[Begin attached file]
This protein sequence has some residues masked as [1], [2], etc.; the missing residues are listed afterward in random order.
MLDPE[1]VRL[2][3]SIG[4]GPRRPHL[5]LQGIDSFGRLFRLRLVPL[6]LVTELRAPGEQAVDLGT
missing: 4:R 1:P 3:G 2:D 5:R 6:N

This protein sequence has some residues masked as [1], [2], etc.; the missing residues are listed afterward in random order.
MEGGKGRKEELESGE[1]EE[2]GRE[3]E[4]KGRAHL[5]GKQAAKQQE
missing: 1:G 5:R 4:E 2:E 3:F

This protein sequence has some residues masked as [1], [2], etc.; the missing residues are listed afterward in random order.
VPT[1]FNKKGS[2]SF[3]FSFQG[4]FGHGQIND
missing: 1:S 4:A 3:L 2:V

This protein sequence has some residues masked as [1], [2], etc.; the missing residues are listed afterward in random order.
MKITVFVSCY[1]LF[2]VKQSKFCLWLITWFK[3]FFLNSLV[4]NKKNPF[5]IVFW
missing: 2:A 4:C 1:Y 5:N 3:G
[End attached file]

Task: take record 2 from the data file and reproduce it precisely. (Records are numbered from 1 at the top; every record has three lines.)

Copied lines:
This protein sequence has some residues masked as [1], [2], etc.; the missing residues are listed afterward in random order.
MEGGKGRKEELESGE[1]EE[2]GRE[3]E[4]KGRAHL[5]GKQAAKQQE
missing: 1:G 5:R 4:E 2:E 3:F